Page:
Keeping on with the loner desert vibe, the second track is a solo guitar twanger that rings warmly, if alone. Pulling from the Mazzacane camp as fed through a kind of No Neck-y haphazard methodology, "Bat Star" is equally alone in its world, ringing around and bouncing off the painted dunes to create a sound all its own that works at its own tempo (i.e. slooow) before fading off into the dust bowl. "Wool Coat" is the shortest track on the disc, but it fills its four minutes well. Thick washes of basement drone congregate among static gestures in a sweeping motion, the tumbleweed to the first track's lonesome cactus. The final title track ends on a darkly foreboding note, and at over seventeen minutes its a real downer of a jam, monolithically slow and maniacally patient. The train's broken down folks, and there's no water to be found.
It's all dry and hot and sticky stuff, basement jams for adobes (do adobes even have basements?). Eric manages to carve out his own sound here, and it's quite a revelation. Beautiful.
As I said before, Skaters have been taking up a good chunk of my time lately, and this is another one that's been blowing me away lately. Vodka Soap is yet another solo project of Spencer Clark's, and tends to represent the more spacey, oceanic side of his sound, though on this release at least it represents fairly little difference in approach from his Monopoly Child projects. That said, other albums under the name (such as Un Chand Pyramidelier or Oceansion Island) do represent a spacier, airier approach, and I guess in some ways this one does too, only in this case without sacrificing any of the humid jungle trance of the Monopoly Child material.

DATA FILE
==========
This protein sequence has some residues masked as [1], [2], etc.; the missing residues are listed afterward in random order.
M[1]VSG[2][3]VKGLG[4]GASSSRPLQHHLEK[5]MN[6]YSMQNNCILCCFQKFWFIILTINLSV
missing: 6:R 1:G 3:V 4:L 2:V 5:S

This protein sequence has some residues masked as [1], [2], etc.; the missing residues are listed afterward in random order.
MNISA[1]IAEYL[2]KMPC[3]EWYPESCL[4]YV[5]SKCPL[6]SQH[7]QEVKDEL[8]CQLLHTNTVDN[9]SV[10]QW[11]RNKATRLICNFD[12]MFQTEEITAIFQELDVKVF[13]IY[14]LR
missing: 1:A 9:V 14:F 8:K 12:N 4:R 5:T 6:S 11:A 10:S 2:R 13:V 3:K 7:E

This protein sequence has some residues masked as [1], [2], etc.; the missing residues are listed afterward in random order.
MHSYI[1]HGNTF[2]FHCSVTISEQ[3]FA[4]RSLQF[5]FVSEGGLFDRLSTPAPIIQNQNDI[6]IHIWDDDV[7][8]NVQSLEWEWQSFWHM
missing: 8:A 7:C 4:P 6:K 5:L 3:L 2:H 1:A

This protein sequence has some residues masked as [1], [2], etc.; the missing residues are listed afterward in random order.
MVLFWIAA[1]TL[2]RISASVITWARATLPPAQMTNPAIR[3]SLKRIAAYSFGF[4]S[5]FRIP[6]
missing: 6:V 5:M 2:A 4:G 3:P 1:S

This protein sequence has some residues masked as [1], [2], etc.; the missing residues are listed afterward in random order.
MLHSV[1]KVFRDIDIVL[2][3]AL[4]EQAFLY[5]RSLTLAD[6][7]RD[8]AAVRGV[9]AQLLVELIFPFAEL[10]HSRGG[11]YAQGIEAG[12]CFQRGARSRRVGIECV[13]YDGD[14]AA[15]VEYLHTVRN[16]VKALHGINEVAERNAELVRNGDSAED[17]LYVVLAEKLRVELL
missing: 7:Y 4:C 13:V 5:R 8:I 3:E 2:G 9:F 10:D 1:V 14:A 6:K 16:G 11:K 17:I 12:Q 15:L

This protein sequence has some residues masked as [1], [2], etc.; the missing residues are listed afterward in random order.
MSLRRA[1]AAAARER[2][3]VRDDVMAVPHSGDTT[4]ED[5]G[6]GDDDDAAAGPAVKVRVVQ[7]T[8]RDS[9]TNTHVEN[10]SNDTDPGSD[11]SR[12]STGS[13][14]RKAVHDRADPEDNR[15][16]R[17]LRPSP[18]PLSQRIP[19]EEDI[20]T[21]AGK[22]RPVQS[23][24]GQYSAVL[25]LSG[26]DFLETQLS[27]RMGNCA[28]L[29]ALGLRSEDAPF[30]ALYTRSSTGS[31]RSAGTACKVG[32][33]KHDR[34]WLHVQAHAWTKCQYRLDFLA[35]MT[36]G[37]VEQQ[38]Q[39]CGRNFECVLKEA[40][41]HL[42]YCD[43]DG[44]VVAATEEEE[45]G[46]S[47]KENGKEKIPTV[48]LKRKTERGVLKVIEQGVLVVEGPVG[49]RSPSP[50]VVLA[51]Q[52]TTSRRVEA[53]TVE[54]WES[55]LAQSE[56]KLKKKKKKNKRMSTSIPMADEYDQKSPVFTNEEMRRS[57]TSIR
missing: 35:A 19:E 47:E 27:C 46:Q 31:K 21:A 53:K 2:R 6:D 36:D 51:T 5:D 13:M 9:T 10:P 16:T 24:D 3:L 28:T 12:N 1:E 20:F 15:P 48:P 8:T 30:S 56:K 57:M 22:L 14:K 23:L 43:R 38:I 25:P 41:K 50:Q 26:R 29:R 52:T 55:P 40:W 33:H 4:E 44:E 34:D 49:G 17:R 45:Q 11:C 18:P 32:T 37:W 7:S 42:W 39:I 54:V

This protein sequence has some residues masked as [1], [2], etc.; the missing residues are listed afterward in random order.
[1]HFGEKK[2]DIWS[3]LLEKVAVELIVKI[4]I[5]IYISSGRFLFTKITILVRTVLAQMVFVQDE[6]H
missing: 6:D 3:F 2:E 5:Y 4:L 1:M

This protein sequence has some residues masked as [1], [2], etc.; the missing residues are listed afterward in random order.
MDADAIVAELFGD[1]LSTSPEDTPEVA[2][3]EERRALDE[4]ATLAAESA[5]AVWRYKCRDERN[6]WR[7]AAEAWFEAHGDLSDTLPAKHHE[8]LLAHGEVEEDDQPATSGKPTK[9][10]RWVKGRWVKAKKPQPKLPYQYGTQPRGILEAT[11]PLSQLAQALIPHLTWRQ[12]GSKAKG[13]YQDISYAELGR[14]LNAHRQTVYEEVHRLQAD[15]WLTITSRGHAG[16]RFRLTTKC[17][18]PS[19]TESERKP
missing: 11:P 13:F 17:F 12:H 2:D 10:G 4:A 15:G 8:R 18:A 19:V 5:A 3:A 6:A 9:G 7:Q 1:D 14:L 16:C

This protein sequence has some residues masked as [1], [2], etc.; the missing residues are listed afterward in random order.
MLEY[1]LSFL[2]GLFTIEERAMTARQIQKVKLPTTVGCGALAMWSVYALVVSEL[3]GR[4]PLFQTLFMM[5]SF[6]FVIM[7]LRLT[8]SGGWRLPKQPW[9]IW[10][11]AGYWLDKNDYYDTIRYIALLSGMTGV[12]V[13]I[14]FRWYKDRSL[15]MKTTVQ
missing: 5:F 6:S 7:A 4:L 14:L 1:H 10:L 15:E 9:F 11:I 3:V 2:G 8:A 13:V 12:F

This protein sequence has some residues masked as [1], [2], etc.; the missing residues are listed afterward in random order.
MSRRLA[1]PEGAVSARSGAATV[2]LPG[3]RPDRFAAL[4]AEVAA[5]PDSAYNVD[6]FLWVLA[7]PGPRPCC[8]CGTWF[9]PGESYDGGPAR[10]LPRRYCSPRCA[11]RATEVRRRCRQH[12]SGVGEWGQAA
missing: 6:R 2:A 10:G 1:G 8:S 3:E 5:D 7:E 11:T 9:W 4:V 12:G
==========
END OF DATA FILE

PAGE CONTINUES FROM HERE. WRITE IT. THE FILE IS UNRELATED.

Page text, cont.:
The first side opens with some of the best stuff I've heard from Spencer. Beginning with the sound of some dripping holy water deep inside an underground Mexican cavern, the piece slowly builds itself up by adding parts and then letting them intermingle. When the off bat battering rhythm comes in it is off-putting at first, but quickly becomes another part of the mix as it plays over and over, reconfiguring the whole thing. When the spaced out synth tones--as blue and cove-like as they come--drift in they too don't seem to fit, at least rhythmically, until they've been played so many times that it all begins to work. There is an elusive, ethereal quality here that isn't found in most Star Searchers' material I guess, as a lot of the space is kept empty, making it about the spaces between each of the sounds as much as about the richness of the sounds themselves.
Of course Spencer always keeps you on your toes, turning on a dime to drop everything he's built to in preference for some tinkling chimes and monotone vocal hums. The sound of pressing play on the tape deck is, as always, kept in, the only preparation for the oncoming changes as bubbling rhythms emerge among the Moroccan street fair scene. Each time something is added, the territory changes completely, dragging you from Baghdad deserts to the Congo with the addition of only very minute rhythmic details before stripping it all back down to take you out to a Thai sea for some night fishing under the stars, all without ever slipping into the ethno-appropriation realm that's a bit overused these days if you ask me.
Side two is a bit darker than the first side, with wobbling lines bellowing below sustained tape chords. Everything's teetering over itself here before the rhythm, so reverb drenched so as to almost become lost as a series of bass notes, enters to confuse the mix. The blissed out bird calls and buoy dongs of the next bit, mixed with a single flute flourish, keeps this one in more uncomfortable territory throughout.